The Learning Power School: Success Stories of the Quiet Revolution

We took on the chapter from Guy Claxton’s book: What’s the Point in School?

Is it possible to turn a real school into a Learning Gymnasium or an Exploratory? Can we reform what we do so that it makes a genuine, and not just cosmetic, difference to students’ experience? Can we engage energy and enthusiasm of busy teachers, in the face of all the challenges and limitations that schools face

Risk taking and losing control is hard. Do we often rely on traditional models in order to feel more comfortable? Is this why change is slow? Claxton’s ideas on reform are utopian in my context, but the ideas have ramifications for every classroom regardless where the wider school sits. Evaluating how relevant the learning is, and how relevant the learning experiences are to the students’ lives is never a bad idea. I think the idea of exploratory learning comes very close to that of inquiry learning, and the cosmetic learning experience feels very close to the idea of hunting for NCEA credits, rather than deep learning experiences that come across credits.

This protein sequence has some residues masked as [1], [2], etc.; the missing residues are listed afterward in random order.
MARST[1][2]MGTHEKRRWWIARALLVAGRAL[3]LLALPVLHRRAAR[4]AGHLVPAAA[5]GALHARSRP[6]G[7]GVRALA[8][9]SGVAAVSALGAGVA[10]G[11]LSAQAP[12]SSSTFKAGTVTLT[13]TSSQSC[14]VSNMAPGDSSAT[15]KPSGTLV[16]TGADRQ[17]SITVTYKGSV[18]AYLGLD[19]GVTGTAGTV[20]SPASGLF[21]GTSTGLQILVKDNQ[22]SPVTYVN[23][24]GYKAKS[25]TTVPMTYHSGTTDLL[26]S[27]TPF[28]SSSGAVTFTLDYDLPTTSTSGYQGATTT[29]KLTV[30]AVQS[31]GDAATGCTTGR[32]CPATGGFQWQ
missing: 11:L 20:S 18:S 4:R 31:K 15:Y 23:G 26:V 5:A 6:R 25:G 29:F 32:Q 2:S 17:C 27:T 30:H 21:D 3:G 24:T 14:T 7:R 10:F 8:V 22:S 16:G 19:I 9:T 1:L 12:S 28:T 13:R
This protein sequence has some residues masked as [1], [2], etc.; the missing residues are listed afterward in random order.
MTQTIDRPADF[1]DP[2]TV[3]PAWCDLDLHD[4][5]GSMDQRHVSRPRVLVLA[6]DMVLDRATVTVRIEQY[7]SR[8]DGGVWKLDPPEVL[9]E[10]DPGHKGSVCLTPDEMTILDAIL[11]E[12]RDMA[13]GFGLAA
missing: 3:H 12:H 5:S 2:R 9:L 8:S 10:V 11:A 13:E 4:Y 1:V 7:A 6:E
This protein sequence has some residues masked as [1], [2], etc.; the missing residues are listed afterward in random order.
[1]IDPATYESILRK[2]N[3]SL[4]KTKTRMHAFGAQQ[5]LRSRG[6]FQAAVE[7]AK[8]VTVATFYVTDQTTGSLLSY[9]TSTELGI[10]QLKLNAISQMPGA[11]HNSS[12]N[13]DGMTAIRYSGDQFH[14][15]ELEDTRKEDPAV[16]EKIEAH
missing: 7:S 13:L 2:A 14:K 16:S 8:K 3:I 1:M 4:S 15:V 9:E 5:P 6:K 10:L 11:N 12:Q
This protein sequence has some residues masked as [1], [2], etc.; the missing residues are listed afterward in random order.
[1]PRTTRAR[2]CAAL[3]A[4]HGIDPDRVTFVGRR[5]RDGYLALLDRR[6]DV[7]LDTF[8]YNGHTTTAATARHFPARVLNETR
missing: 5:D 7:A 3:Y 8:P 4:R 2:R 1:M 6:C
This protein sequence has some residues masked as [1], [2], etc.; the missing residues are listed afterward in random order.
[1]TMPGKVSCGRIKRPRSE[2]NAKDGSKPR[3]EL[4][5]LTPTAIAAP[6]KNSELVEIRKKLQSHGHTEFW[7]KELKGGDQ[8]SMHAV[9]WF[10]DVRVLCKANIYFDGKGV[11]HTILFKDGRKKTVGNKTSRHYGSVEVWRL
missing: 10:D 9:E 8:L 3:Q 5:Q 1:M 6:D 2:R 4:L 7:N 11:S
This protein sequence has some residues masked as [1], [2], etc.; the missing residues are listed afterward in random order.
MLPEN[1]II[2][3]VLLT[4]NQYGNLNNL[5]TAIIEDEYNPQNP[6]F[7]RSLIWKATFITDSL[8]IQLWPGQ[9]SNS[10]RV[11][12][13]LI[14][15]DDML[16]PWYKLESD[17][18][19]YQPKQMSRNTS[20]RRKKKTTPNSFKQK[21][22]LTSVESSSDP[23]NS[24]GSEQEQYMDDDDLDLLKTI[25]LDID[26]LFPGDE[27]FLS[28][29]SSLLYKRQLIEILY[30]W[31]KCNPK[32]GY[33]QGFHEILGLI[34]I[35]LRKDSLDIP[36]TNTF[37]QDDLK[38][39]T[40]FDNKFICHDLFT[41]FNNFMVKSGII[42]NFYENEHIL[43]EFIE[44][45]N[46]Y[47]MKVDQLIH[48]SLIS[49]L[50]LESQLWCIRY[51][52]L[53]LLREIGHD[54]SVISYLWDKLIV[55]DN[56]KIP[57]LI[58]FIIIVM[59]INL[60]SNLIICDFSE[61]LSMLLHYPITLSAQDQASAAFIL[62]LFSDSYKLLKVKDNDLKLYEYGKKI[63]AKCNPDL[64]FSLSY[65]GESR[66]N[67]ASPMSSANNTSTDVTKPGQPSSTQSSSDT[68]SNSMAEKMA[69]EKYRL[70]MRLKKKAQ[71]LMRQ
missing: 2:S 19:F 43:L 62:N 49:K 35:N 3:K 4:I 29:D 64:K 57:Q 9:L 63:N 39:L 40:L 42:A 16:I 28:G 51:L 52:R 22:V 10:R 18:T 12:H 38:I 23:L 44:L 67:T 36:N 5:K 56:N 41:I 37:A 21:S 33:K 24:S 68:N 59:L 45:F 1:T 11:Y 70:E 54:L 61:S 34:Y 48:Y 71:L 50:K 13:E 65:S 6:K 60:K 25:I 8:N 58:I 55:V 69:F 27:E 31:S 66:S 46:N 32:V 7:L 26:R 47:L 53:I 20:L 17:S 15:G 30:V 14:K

Another notion I liked from the article was the idea of posing to our students what is “the school of the future”. They construct it and see what type of response they come up with. I guess this mostly appeals to me because of the way it encourages metacognition, but it also encourages empathy and thinking about others and their learning.


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